Lee, Susan (2018). Religion, Identity and Adaptation among Children of Immigrants in Four European Countries. PhD thesis, Universität zu Köln.

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Abstract

The long-term outlook for the children of immigrants is of particular interest for immigration scholars and policymakers alike. Due to concerns of economic stability and societal cohesion, it is not surprising that the fate of the children of immigrants is one of the most important issues when discussing the future of Western Europe. Against this background, it is timely to explore the adaptation of this group. This dissertation focuses on two oft-discussed themes in understanding and explaining adaptation outcomes- religiosity and identity. Three central questions guide this dissertation: (i) What are determinants of identity for the children of immigrants in Europe, and how might identity vary depending on religiosity and context? (ii) What implications does identity have for the adaptation of minority youth? (iii) What is the relationship between religiosity and school performance, and how might this relationship be influenced by religious peers? These three studies test the assumptions of whether religion and ethnic attachment are disadvantageous or conducive to adaptation, as well as how migrant youth reconcile seemingly conflicting identities in contexts that might not be welcoming. Towards this end, the first study of this dissertation examines the relationship between religiosity and identity and the conditions under which immigrants express various forms of identity. Building upon previous identity literature, this study goes beyond more simplistic views of identity to examine the possible presence and coexistence of multiple identities and to find cases and the circumstances under which youth express single or combined ethnic and national identities. I analyze generational status, religiosity, and school context of the migrant sample in the first wave of the Children of Immigrants Longitudinal Survey in Four European Countries (CILS4EU). Results of multilevel logistic regressions find no evidence for either assimilation or ethnic revival among second generation students in comparison with first generation students. A clear relationship was also found with religiosity and identity, with more religious students more likely to express integrated or separated identities and less likely to have assimilated identity, in line with the perception of incompatibility between religion and assimilation. Results also find support for the role of perceived discrimination and ethnic composition in identity. The second study of this dissertation goes further to examine what identity means for migrant youth. Among other findings, results indicate that assimilated identity was not necessarily the most advantageous or beneficial strategy for immigrant adaptation compared with integrated identity, supporting a segmented assimilation perspective on the merits of bicultural identities. Moreover, acculturation identity worked in divergent directions for the delinquent behavior of European and non-European students, suggesting that identity works in different ways across groups. The final study in this dissertation tests the arguments of religion as a “bridge versus barrier” for immigrant adaptation through an analysis of the relationship between religiosity and school performance for adolescents in three European countries, which vary in their accommodations of religious rights- Netherlands, England, and Germany. Findings challenge the premise of religion as a barrier in Europe, finding that religiosity and religious peers is either inconsequential for school performance, such as in the case of Germany, or even positively associated with school outcomes under certain conditions, such as in the Netherlands. I contend that the dichotomy of the “bridge versus barrier” framework of religion is overly simplistic and outline suggestions for future research.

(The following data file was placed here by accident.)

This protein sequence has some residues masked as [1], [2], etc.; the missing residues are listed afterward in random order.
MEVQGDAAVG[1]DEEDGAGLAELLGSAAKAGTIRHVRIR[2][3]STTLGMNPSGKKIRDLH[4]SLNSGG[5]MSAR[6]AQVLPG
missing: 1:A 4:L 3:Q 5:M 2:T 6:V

Item Type: Thesis (PhD thesis)
Creators:
CreatorsEmailORCID
Lee, Susansusan.lee@uk-koeln.deUNSPECIFIED
URN: urn:nbn:de:hbz:38-84325
Subjects: Social sciences
Uncontrolled Keywords:
KeywordsLanguage
adaptationEnglish
religiosityEnglish
immigrationEnglish
Faculty: Faculty of Management, Economy and Social Sciences
Divisions: Faculty of Management, Economics and Social Sciences
Language: English
Date: 12 July 2018
Date of oral exam: 10 July 2018
Referee:
NameAcademic Title
Kroneberg, ClemensProf. Dr.
Carol, SarahProf. Dr.
Refereed: Yes
URI: http://kups.ub.uni-koeln.de/id/eprint/8432

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